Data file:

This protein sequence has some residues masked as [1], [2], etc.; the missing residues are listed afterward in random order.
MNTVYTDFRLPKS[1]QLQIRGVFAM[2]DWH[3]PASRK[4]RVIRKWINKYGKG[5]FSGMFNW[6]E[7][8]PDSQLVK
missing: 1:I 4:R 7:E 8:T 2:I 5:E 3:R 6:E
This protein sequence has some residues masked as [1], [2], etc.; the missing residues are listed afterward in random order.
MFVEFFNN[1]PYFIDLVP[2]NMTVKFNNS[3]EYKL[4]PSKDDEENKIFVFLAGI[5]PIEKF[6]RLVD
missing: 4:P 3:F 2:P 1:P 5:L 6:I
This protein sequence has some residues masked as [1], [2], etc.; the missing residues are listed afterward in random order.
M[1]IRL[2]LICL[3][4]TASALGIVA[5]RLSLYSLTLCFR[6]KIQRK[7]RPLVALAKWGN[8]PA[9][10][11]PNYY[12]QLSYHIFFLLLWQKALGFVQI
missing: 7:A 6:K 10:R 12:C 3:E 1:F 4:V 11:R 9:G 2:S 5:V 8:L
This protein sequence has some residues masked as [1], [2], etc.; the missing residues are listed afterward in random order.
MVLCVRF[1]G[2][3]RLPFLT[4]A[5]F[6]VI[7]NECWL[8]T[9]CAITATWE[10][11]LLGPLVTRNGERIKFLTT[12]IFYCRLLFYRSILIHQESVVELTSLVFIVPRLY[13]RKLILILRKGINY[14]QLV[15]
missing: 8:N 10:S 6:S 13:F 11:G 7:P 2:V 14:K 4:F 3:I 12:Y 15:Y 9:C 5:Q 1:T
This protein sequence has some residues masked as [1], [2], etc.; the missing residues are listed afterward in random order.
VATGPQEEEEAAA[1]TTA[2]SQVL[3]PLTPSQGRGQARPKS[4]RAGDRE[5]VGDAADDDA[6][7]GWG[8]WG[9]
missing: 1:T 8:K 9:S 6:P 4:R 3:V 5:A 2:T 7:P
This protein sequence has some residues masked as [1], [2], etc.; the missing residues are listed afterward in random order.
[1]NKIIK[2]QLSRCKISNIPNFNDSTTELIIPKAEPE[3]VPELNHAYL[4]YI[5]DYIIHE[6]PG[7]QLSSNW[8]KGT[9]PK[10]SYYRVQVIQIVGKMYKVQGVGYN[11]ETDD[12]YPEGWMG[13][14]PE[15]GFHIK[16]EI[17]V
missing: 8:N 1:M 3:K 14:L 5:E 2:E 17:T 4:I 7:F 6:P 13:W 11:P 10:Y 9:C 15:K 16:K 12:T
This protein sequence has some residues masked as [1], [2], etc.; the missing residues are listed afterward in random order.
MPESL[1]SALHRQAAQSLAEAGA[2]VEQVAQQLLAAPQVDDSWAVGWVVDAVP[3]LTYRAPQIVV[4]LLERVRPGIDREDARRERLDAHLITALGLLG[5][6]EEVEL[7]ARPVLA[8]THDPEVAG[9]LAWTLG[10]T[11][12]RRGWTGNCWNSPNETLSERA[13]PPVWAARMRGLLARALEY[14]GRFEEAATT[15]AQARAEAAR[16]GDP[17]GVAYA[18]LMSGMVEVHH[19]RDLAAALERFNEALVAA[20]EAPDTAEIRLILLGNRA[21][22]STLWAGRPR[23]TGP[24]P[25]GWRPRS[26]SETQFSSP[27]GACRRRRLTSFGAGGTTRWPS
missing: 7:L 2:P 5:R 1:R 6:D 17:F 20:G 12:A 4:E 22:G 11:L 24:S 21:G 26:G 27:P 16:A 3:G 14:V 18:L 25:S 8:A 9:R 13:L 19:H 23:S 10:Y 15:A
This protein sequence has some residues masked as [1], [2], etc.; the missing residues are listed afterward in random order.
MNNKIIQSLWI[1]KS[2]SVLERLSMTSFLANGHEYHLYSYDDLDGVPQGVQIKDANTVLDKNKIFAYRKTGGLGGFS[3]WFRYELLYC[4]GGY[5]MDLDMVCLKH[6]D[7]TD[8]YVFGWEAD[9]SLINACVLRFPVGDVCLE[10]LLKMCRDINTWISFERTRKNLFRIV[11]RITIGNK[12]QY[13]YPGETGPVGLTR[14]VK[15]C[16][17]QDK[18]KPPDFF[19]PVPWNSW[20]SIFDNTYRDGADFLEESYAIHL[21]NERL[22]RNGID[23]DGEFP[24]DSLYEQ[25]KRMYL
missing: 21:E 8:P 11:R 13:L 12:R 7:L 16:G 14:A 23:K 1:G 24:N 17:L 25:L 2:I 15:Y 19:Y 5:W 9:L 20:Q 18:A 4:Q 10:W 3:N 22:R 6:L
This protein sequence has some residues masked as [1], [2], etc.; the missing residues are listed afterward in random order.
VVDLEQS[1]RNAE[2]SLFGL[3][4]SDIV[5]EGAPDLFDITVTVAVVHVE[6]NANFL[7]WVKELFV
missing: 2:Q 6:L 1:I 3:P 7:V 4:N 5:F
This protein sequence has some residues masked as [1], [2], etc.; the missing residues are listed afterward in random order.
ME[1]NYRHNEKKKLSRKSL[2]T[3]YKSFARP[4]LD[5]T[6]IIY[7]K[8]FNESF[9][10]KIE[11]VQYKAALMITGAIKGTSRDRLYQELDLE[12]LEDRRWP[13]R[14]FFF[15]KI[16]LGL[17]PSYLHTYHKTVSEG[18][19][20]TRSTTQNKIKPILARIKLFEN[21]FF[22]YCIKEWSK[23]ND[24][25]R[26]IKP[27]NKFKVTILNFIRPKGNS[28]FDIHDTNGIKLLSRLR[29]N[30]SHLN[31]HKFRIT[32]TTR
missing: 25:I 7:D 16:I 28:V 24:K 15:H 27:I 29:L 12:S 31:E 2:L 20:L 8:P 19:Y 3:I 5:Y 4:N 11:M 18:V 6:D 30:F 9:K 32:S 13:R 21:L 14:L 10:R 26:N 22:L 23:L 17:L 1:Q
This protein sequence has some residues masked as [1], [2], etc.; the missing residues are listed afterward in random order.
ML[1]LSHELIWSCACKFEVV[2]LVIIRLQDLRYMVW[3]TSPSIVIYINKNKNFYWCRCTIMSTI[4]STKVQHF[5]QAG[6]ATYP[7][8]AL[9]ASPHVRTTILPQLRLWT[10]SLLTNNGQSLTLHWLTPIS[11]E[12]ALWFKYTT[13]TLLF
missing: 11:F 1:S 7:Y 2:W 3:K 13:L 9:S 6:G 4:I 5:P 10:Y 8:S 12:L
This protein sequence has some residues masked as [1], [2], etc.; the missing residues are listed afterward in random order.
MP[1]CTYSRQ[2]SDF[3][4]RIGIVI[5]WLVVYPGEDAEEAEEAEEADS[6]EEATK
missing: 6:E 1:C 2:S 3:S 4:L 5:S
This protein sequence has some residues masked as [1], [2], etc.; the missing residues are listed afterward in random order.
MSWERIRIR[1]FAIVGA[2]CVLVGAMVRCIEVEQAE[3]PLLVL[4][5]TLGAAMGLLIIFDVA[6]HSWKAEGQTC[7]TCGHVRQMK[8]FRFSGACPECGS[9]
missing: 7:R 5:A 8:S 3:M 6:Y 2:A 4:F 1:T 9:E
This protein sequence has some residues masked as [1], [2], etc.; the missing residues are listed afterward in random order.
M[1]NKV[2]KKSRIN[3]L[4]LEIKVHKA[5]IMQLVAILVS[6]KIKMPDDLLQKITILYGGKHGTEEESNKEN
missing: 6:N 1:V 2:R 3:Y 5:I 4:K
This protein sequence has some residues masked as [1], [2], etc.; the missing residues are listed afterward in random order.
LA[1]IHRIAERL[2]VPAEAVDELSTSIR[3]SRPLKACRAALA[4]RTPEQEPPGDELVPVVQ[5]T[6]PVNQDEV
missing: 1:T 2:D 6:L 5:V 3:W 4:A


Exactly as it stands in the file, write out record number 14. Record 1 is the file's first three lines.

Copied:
This protein sequence has some residues masked as [1], [2], etc.; the missing residues are listed afterward in random order.
M[1]NKV[2]KKSRIN[3]L[4]LEIKVHKA[5]IMQLVAILVS[6]KIKMPDDLLQKITILYGGKHGTEEESNKEN
missing: 6:N 1:V 2:R 3:Y 5:I 4:K